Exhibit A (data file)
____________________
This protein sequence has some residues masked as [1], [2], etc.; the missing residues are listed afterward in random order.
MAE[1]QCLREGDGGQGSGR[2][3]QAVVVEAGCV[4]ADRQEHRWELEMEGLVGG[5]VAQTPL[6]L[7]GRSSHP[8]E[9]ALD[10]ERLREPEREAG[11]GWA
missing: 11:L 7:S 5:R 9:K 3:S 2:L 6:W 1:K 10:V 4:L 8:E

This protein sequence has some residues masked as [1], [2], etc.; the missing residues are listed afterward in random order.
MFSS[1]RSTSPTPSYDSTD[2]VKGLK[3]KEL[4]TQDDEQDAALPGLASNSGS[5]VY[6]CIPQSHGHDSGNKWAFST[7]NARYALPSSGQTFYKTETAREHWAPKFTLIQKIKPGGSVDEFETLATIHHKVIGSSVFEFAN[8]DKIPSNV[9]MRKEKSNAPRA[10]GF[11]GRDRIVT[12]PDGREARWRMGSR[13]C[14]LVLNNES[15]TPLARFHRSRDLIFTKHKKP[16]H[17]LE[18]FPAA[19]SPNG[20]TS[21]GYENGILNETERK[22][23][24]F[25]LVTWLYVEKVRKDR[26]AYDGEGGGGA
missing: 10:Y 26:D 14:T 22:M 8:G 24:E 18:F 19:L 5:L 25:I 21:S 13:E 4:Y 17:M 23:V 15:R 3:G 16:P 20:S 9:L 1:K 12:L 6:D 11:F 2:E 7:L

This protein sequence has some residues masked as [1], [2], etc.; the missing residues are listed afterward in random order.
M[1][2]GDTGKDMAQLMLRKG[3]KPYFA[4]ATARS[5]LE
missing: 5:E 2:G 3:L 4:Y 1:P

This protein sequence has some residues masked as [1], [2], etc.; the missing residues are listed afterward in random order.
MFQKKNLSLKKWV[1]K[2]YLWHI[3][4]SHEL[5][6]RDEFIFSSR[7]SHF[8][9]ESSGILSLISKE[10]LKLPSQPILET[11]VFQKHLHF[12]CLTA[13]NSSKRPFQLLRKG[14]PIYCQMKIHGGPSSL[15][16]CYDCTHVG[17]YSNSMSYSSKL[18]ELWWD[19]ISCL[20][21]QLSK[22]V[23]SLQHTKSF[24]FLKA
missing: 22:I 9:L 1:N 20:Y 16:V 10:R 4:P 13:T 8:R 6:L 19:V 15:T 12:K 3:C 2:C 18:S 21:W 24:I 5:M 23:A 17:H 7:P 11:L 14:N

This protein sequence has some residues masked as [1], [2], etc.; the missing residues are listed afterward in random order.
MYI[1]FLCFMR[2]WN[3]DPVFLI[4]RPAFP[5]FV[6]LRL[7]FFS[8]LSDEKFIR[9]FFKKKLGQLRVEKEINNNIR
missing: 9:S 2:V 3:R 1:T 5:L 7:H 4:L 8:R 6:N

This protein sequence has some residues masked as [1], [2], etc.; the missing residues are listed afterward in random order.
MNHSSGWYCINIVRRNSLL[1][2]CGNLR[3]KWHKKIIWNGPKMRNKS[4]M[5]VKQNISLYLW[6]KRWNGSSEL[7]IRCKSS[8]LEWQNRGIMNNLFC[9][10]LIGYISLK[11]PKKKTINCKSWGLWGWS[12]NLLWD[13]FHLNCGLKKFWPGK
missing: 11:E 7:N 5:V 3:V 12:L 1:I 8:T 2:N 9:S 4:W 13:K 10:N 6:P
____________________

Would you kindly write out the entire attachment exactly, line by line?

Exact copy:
This protein sequence has some residues masked as [1], [2], etc.; the missing residues are listed afterward in random order.
MAE[1]QCLREGDGGQGSGR[2][3]QAVVVEAGCV[4]ADRQEHRWELEMEGLVGG[5]VAQTPL[6]L[7]GRSSHP[8]E[9]ALD[10]ERLREPEREAG[11]GWA
missing: 11:L 7:S 5:R 9:K 3:S 2:L 6:W 1:K 10:V 4:L 8:E

This protein sequence has some residues masked as [1], [2], etc.; the missing residues are listed afterward in random order.
MFSS[1]RSTSPTPSYDSTD[2]VKGLK[3]KEL[4]TQDDEQDAALPGLASNSGS[5]VY[6]CIPQSHGHDSGNKWAFST[7]NARYALPSSGQTFYKTETAREHWAPKFTLIQKIKPGGSVDEFETLATIHHKVIGSSVFEFAN[8]DKIPSNV[9]MRKEKSNAPRA[10]GF[11]GRDRIVT[12]PDGREARWRMGSR[13]C[14]LVLNNES[15]TPLARFHRSRDLIFTKHKKP[16]H[17]LE[18]FPAA[19]SPNG[20]TS[21]GYENGILNETERK[22][23][24]F[25]LVTWLYVEKVRKDR[26]AYDGEGGGGA
missing: 10:Y 26:D 14:T 22:M 8:G 24:E 18:F 19:L 5:L 25:I 21:S 13:E 4:Y 17:M 23:V 15:R 3:G 16:P 20:S 9:L 1:K 12:L 6:D 11:F 2:E 7:L

This protein sequence has some residues masked as [1], [2], etc.; the missing residues are listed afterward in random order.
M[1][2]GDTGKDMAQLMLRKG[3]KPYFA[4]ATARS[5]LE
missing: 5:E 2:G 3:L 4:Y 1:P

This protein sequence has some residues masked as [1], [2], etc.; the missing residues are listed afterward in random order.
MFQKKNLSLKKWV[1]K[2]YLWHI[3][4]SHEL[5][6]RDEFIFSSR[7]SHF[8][9]ESSGILSLISKE[10]LKLPSQPILET[11]VFQKHLHF[12]CLTA[13]NSSKRPFQLLRKG[14]PIYCQMKIHGGPSSL[15][16]CYDCTHVG[17]YSNSMSYSSKL[18]ELWWD[19]ISCL[20][21]QLSK[22]V[23]SLQHTKSF[24]FLKA
missing: 22:I 9:L 1:N 20:Y 16:V 10:R 4:P 13:T 8:R 6:L 19:V 15:T 12:K 3:C 2:C 18:S 21:W 24:I 5:M 23:A 17:H 7:P 11:L 14:N

This protein sequence has some residues masked as [1], [2], etc.; the missing residues are listed afterward in random order.
MYI[1]FLCFMR[2]WN[3]DPVFLI[4]RPAFP[5]FV[6]LRL[7]FFS[8]LSDEKFIR[9]FFKKKLGQLRVEKEINNNIR
missing: 9:S 2:V 3:R 1:T 5:L 7:H 4:L 8:R 6:N

This protein sequence has some residues masked as [1], [2], etc.; the missing residues are listed afterward in random order.
MNHSSGWYCINIVRRNSLL[1][2]CGNLR[3]KWHKKIIWNGPKMRNKS[4]M[5]VKQNISLYLW[6]KRWNGSSEL[7]IRCKSS[8]LEWQNRGIMNNLFC[9][10]LIGYISLK[11]PKKKTINCKSWGLWGWS[12]NLLWD[13]FHLNCGLKKFWPGK
missing: 11:E 7:N 5:V 3:V 12:L 1:I 8:T 2:N 9:S 4:W 13:K 10:N 6:P